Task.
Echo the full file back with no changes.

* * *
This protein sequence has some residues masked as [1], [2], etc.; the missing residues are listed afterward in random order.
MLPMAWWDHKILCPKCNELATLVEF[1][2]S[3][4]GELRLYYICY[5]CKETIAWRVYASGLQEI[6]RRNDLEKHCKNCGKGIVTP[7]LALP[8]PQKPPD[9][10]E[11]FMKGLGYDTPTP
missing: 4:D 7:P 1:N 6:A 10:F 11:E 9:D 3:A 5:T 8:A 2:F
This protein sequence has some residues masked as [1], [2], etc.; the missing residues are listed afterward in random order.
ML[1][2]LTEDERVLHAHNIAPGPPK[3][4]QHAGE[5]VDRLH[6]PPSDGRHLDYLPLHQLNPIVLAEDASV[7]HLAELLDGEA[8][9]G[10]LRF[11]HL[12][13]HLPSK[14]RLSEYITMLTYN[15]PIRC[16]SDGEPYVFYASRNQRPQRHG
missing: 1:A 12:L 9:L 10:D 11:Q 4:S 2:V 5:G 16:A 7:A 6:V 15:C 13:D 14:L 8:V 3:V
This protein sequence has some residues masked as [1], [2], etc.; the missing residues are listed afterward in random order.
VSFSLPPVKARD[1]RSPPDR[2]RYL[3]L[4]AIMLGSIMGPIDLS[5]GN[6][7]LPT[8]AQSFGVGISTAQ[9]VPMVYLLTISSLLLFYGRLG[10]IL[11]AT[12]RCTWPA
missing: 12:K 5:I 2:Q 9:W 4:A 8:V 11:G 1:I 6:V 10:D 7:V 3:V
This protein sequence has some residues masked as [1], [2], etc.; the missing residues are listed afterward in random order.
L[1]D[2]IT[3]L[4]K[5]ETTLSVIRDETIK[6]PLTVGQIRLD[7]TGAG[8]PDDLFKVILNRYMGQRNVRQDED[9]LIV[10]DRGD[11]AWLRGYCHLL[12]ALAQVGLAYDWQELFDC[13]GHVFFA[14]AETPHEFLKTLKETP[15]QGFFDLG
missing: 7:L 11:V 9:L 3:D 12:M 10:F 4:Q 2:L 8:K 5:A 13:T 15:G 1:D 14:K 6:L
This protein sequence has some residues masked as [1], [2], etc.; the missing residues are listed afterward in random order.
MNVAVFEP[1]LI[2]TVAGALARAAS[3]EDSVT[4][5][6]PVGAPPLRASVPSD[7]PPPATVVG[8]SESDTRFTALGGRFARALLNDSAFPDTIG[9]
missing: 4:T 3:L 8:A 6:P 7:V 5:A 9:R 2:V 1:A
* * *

This protein sequence has some residues masked as [1], [2], etc.; the missing residues are listed afterward in random order.
MLPMAWWDHKILCPKCNELATLVEF[1][2]S[3][4]GELRLYYICY[5]CKETIAWRVYASGLQEI[6]RRNDLEKHCKNCGKGIVTP[7]LALP[8]PQKPPD[9][10]E[11]FMKGLGYDTPTP
missing: 4:D 7:P 1:N 6:A 10:F 11:E 9:D 3:A 5:T 8:A 2:F
This protein sequence has some residues masked as [1], [2], etc.; the missing residues are listed afterward in random order.
ML[1][2]LTEDERVLHAHNIAPGPPK[3][4]QHAGE[5]VDRLH[6]PPSDGRHLDYLPLHQLNPIVLAEDASV[7]HLAELLDGEA[8][9]G[10]LRF[11]HL[12][13]HLPSK[14]RLSEYITMLTYN[15]PIRC[16]SDGEPYVFYASRNQRPQRHG
missing: 1:A 12:L 9:L 10:D 11:Q 4:S 2:V 5:G 16:A 7:A 6:V 15:C 13:D 14:L 8:V 3:V
This protein sequence has some residues masked as [1], [2], etc.; the missing residues are listed afterward in random order.
VSFSLPPVKARD[1]RSPPDR[2]RYL[3]L[4]AIMLGSIMGPIDLS[5]GN[6][7]LPT[8]AQSFGVGISTAQ[9]VPMVYLLTISSLLLFYGRLG[10]IL[11]AT[12]RCTWPA
missing: 12:K 5:I 2:Q 9:W 4:A 8:V 11:G 1:I 6:V 10:D 7:V 3:V
This protein sequence has some residues masked as [1], [2], etc.; the missing residues are listed afterward in random order.
L[1]D[2]IT[3]L[4]K[5]ETTLSVIRDETIK[6]PLTVGQIRLD[7]TGAG[8]PDDLFKVILNRYMGQRNVRQDED[9]LIV[10]DRGD[11]AWLRGYCHLL[12]ALAQVGLAYDWQELFDC[13]GHVFFA[14]AETPHEFLKTLKETP[15]QGFFDLG
missing: 7:L 11:V 9:L 3:D 12:M 10:F 4:Q 2:L 8:K 5:A 13:T 15:G 1:D 14:K 6:L
This protein sequence has some residues masked as [1], [2], etc.; the missing residues are listed afterward in random order.
MNVAVFEP[1]LI[2]TVAGALARAAS[3]EDSVT[4][5][6]PVGAPPLRASVPSD[7]PPPATVVG[8]SESDTRFTALGGRFARALLNDSAFPDTIG[9]
missing: 4:T 3:L 8:A 6:P 7:V 5:A 9:R 2:V 1:A